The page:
Unknowns Inducing Overwhelm or UIO: Author Edition

I’d like to think that I know a thing or two about allowing the “unknowns” in life take over and derail my plans…

For example, when I first started writing books of my own, I would get 80-90% of the way through the draft and then just…



Because I didn’t know what would come next. I didn’t know what editing and layout and cover design and publishing and royalties looked like.

Let’s be real:

If you never finish writing your book, you never have to figure out publishing!

The same thing happened to me when I was pregnant with my first baby. I couldn’t imagine what life with a baby looked like. So a lot of my life just… stopped. I get it that nobody has a crystal ball, but I just couldn’t wrap my head around how life would be the same and how it would change.

I didn’t even know where to begin. So I stayed stuck. Playing small. Being miserable (and broke) and then feeling bad about myself and my lack of “progress.”

Here’s the thing about me: I actually rarely procrastinate. But because I’m always busy doing something—and telling myself it’s an activity that is getting me closer to a goal—I can tell myself I’m making progress.

Yet, when there are so many moving parts at any one time, I get stuck knowing where to start, what to do next (or what to do first!), and how to keep everything I’m doing moving forward.

This is a classic definition of Unknowns Inducing Overwhelm or UIO.

Is your book suffering from UIO? (Unknowns Inducing Overwhelm) Here's how to fix it. Share on X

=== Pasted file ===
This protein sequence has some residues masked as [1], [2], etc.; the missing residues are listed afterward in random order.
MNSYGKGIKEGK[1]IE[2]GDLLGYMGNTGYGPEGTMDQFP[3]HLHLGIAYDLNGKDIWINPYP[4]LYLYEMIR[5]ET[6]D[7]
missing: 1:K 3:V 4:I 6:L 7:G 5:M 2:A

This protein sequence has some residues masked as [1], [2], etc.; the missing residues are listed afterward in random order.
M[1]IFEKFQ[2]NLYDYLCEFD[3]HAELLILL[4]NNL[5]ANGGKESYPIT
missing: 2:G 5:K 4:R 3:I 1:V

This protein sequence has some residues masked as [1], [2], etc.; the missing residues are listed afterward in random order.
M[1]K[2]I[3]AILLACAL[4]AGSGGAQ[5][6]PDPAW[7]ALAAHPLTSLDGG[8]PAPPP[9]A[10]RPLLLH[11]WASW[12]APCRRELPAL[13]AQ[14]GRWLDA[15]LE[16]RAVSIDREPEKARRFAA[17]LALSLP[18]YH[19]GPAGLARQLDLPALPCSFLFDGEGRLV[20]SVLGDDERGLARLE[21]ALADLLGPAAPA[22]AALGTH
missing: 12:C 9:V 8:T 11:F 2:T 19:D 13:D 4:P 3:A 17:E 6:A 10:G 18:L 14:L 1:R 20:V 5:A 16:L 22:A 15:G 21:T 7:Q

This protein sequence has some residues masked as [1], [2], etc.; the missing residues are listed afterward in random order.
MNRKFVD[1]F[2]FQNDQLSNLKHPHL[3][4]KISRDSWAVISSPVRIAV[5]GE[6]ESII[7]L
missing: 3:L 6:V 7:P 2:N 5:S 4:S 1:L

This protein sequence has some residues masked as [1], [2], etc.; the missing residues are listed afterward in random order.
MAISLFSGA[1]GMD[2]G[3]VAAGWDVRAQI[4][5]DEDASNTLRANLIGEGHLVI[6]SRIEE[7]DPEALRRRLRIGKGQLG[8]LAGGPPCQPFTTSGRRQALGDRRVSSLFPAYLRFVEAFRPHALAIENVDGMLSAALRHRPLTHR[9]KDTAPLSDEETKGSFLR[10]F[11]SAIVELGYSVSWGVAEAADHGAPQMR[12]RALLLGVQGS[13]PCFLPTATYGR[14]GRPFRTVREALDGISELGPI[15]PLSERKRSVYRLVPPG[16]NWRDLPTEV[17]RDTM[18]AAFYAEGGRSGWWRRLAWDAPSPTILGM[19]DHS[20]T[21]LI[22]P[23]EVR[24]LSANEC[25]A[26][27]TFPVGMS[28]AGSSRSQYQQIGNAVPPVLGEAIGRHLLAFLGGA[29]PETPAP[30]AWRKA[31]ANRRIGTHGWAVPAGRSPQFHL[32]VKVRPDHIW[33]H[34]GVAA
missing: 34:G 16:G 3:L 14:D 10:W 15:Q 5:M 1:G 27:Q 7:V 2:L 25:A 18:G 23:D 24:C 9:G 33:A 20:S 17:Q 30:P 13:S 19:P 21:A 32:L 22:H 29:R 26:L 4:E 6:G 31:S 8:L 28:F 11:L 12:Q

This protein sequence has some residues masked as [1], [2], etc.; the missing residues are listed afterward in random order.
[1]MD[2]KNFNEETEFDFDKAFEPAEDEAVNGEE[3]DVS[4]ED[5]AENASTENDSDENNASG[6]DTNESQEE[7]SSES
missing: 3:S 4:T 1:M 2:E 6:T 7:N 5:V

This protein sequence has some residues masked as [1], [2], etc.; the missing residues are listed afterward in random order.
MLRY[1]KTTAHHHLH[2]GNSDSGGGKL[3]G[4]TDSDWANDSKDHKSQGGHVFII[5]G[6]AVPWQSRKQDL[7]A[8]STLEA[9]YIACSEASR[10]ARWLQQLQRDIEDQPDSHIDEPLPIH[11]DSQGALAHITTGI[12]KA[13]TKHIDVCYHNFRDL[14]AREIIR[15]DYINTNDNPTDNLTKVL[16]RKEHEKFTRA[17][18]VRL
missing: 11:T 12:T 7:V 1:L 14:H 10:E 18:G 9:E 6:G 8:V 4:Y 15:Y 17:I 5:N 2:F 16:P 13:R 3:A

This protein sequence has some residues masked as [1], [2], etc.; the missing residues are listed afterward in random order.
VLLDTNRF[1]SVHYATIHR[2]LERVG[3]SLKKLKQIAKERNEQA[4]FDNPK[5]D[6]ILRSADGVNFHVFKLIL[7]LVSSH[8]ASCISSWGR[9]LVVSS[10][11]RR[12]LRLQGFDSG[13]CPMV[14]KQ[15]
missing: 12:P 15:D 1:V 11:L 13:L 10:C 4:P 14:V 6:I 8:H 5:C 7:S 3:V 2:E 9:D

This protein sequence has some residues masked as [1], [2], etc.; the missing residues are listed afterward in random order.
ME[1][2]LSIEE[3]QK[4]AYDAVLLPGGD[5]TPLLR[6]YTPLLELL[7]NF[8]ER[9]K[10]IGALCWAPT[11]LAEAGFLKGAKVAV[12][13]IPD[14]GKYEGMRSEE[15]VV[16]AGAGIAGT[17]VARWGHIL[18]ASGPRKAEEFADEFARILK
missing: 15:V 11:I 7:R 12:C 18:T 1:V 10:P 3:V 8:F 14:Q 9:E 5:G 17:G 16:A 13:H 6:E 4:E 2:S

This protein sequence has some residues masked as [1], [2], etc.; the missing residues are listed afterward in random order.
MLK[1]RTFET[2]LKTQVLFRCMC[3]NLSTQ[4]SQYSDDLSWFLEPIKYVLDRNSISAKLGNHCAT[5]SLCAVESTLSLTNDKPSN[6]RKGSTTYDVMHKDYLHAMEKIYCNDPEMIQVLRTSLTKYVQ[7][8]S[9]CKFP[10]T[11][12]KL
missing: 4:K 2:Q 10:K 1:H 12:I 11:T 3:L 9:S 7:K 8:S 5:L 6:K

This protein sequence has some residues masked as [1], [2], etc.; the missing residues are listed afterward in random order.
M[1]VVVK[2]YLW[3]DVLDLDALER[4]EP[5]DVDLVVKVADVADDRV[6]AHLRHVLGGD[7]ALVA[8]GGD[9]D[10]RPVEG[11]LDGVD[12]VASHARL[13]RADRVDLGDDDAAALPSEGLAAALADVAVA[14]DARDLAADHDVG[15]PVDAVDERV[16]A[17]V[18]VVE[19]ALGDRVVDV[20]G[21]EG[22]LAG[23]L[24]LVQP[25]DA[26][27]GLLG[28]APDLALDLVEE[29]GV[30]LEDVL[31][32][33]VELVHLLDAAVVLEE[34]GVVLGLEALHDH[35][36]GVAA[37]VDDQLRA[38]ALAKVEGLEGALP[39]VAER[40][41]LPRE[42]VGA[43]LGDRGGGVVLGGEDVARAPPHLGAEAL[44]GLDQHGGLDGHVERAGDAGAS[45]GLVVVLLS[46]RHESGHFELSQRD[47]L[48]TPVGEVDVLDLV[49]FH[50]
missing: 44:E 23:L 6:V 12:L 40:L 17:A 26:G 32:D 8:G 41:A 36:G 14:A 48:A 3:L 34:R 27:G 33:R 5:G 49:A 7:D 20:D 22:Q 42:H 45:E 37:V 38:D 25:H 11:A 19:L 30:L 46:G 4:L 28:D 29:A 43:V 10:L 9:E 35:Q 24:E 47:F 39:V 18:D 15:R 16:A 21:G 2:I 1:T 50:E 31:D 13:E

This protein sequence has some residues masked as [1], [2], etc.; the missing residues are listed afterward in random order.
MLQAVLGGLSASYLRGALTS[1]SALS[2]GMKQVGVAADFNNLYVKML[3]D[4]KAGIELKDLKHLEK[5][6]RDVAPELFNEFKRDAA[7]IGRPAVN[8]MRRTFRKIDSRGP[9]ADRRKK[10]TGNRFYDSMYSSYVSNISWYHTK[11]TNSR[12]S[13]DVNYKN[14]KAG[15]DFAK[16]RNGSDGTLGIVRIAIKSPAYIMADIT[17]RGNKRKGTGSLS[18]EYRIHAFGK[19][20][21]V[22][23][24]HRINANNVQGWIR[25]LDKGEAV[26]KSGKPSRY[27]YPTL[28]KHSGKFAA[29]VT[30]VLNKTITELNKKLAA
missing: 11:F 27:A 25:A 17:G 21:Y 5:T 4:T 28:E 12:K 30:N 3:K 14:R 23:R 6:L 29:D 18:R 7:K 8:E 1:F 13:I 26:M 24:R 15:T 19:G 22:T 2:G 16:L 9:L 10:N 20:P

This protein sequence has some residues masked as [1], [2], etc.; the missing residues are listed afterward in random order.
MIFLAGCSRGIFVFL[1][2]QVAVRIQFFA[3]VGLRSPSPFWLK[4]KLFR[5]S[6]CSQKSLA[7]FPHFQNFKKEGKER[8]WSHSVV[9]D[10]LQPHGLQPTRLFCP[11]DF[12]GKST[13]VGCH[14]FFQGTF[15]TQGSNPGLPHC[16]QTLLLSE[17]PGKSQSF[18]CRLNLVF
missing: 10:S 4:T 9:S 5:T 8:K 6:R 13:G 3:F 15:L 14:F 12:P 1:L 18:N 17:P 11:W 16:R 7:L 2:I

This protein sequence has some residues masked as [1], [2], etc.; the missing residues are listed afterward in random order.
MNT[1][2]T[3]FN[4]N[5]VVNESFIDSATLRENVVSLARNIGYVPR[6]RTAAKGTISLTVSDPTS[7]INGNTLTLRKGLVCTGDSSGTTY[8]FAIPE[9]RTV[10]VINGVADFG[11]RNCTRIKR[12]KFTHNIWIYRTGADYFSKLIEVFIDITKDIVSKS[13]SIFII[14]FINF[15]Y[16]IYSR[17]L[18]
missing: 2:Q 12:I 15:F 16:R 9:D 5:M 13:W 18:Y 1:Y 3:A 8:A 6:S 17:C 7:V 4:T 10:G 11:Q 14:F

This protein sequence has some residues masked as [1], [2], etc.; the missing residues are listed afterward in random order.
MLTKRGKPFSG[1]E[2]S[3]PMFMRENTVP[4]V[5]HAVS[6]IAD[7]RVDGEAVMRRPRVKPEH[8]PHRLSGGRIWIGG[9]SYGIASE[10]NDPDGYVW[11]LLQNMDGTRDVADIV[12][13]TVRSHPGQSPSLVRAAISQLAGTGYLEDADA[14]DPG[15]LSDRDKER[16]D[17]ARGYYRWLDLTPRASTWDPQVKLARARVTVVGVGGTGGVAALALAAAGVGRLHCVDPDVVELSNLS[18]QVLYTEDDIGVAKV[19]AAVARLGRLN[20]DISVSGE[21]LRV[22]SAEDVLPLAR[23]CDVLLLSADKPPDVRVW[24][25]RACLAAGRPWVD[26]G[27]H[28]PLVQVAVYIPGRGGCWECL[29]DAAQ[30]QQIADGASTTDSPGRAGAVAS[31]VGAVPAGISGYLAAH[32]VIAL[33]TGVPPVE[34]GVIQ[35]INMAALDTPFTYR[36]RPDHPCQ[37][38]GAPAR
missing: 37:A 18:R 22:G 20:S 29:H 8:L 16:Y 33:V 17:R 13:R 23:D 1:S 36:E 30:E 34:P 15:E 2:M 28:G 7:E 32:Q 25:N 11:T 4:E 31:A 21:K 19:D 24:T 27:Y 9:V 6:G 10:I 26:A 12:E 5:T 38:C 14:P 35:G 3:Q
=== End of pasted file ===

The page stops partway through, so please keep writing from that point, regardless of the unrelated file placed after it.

When that negative, viscous cycle starts up in your head and you can’t sleep. When the “Whatifs” have their party – and start partying about things you didn’t even know you were worried about until you suddenly can’t sleep.

I doubt that the process of writing (or not writing) you book is actually what is keeping you up at night. Frankly, in the whole scheme of UIOs, it’s probably not on your mind.

But all those unknowns ARE on your radar. At some level that unfulfilled desire is nagging you – as much as dirty dishes in the sink, mountains of laundry, not enough money, the missed deadline, the forgotten item in the yard…

It ALL contributes to overwhelm. But unlike things you can see (unfolded laundry or a messy desk) or the things you know have immediate and lasting impact (skinny bank accounts) unfulfilled desires are more insidious in how they add to your UIO list.

Because you KNOW that you have this dream: be a best-selling author.

And you know there are steps (and sub-steps!): marketing, writing, cover designs, publishing, editing, layout, your message.

But you know that you’re only looking at half a picture of all the steps AND you’re not certain the order of the steps for the pieces you can see.

Then add in the feeling of failure or guilt as you flip another month on the calendar and realize that you still haven’t finished (or started). It’s wrestling spending a beautiful afternoon outside or at the computer, getting words onto paper. Overwhelm in your life means your message gets pinched – and you don’t write.

So what can you do?

Let’s start with the end in mind. For MOST people, the whole publishing process—especially for people who want to make a big impact with their book—is the biggest hang-up, unknown aspect that induces overwhelm, and the place it feels most comfortable to start getting your answers.

Which is why I created “The Complete Self-Publishing Toolkit” to answer ALL those questions – and more – so that you can take the next step in the journey.

This is for you if your book is written and just… sitting there. Because “The Complete Self-Publishing Toolkit” walks you through ALL those next steps IN ORDER so you can get it out there.

This is for you even if you’re still writing your book. Why? Because sometimes not having the “what comes next” question answer IS what’s preventing you from putting words on paper.

Get The Toolkit

Kim Galloway
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